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Article
Published: 2015-06-25

Taxonomic reexamination of Portulaca boninensis (Portulacaceae) in the Bonin (Ogasawara) Islands of Japan using molecular and morphological data

Department of Botany, National Museum of Nature and Science, Tsukuba, Ibaraki 305-0005, Japan Graduate School of Agriculture, Ibaraki University, Ami, Ibaraki 300-0393, Japan.
Makino Herbarium, Graduate School of Science and Engineering, Tokyo Metropolitan University, 1-1 Minami-osawa, Hachioji, Tokyo. 192-0397, Japan.
Laboratory of Phytogeography and Applied Geobotany, Department PDTA, Section Environment and Landscape, University of Rome Sapienza, 00196 Rome, Italy.
Department of Botany, National Museum of Nature and Science, Tsukuba, Ibaraki 305-0005, Japan Graduate School of Agriculture, Ibaraki University, Ami, Ibaraki 300-0393, Japan.
Department of Botany, National Museum of Nature and Science, Tsukuba, Ibaraki 305-0005, Japan Graduate School of Agriculture, Ibaraki University, Ami, Ibaraki 300-0393, Japan.
Biodiversity Research Center, Academia Sinica, Nangang, Taipei 115, Taiwan. Botanic Garden, Field Science Center for Northern Biosphere, Hokkaido University, Chuo-ku, Sapporo 060-0003, Japan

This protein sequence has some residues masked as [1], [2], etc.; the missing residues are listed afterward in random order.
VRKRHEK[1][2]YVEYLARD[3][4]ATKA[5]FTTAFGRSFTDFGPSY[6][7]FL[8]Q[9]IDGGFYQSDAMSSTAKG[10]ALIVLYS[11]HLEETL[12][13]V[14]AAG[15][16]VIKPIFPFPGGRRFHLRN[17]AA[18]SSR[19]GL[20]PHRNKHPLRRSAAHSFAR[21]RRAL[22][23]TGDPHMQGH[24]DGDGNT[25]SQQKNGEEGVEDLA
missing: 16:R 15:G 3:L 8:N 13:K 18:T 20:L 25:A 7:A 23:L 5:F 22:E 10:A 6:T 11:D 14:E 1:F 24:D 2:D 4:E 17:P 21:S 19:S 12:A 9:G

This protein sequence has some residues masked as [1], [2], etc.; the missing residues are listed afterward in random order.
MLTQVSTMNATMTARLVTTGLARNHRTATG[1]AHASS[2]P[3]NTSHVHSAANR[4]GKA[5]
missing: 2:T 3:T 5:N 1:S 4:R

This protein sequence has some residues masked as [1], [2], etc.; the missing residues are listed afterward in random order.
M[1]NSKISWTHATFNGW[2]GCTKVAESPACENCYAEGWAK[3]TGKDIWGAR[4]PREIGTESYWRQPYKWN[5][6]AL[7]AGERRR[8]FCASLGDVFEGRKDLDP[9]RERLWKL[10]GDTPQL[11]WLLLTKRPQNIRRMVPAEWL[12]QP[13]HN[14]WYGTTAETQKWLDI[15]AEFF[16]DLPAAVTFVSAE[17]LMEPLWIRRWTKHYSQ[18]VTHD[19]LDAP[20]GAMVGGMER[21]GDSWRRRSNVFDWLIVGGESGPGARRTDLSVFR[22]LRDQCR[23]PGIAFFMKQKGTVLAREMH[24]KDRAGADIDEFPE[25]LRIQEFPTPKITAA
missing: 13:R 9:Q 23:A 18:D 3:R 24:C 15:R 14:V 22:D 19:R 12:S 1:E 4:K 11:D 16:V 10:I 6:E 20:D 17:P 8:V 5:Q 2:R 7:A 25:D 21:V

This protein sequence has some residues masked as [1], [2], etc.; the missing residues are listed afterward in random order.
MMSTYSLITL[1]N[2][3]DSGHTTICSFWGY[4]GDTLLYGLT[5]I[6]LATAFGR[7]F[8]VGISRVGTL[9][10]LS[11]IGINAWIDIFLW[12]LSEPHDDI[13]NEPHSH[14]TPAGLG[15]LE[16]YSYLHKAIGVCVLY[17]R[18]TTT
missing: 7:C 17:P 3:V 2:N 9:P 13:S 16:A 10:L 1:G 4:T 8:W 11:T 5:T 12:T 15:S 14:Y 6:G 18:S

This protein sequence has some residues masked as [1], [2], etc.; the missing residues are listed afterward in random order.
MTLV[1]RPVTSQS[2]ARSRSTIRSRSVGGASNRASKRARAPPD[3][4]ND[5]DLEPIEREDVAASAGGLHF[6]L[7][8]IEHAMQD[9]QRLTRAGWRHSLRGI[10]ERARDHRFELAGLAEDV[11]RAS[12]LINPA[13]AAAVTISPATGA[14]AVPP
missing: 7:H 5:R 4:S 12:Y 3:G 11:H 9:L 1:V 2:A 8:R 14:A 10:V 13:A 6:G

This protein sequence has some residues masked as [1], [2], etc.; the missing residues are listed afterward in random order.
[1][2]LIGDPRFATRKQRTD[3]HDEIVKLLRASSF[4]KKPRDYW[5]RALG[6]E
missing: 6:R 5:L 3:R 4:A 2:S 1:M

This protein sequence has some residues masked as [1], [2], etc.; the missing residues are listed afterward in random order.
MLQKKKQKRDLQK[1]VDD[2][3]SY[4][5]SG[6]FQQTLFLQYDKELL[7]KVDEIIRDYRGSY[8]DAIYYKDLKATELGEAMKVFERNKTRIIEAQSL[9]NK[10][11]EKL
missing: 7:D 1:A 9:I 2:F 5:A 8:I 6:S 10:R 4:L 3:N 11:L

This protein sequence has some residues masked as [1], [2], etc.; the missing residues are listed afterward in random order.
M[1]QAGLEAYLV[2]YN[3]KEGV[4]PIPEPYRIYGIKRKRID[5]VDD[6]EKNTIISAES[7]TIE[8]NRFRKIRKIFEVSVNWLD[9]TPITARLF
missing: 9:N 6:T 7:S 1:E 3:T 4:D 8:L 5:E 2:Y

Makino Herbarium, Graduate School of Science and Engineering, Tokyo Metropolitan University, 1-1 Minami-osawa, Hachioji, Tokyo. 192-0397, Japan.
Laboratory of Ecology and Systematics, Faculty of Science, University of the Ryukyus, Senbaru 1, Nishihara, Okinawa 903-0213, Japan.
Biogeography ITS lectotype Philippines Portulaca psammotropha Taiwan Taxonomic revision Magnoliids Japan

Abstract

Molecular phylogenetic analyses, morphological observations, and nomenclatural studies were carried out to investigate the taxonomic status of Portulaca boninensis, endemic species from the Bonin (Ogasawara) Islands (Japan). The results addressed controversy between the widely naturalized P. boninensis and P. pilosa, indicating that they are phylogenetically and morphologically distinct. Furthermore, P. boninensis was showed to be conspecific to P. psammotropha which is until now recorded in southern China, Taiwan, and the northern Philippines, but not in the Ryukyus. The name of P. psammotropha was lectotypified on a specimen preserved at K. Based on phylogeography, P. psammotropha likely migrated to the Oceanic Bonin Islands oversea by sea-current dispersal or by exo- and/or end ozoochory through migratory birds without passing through Ryukyus.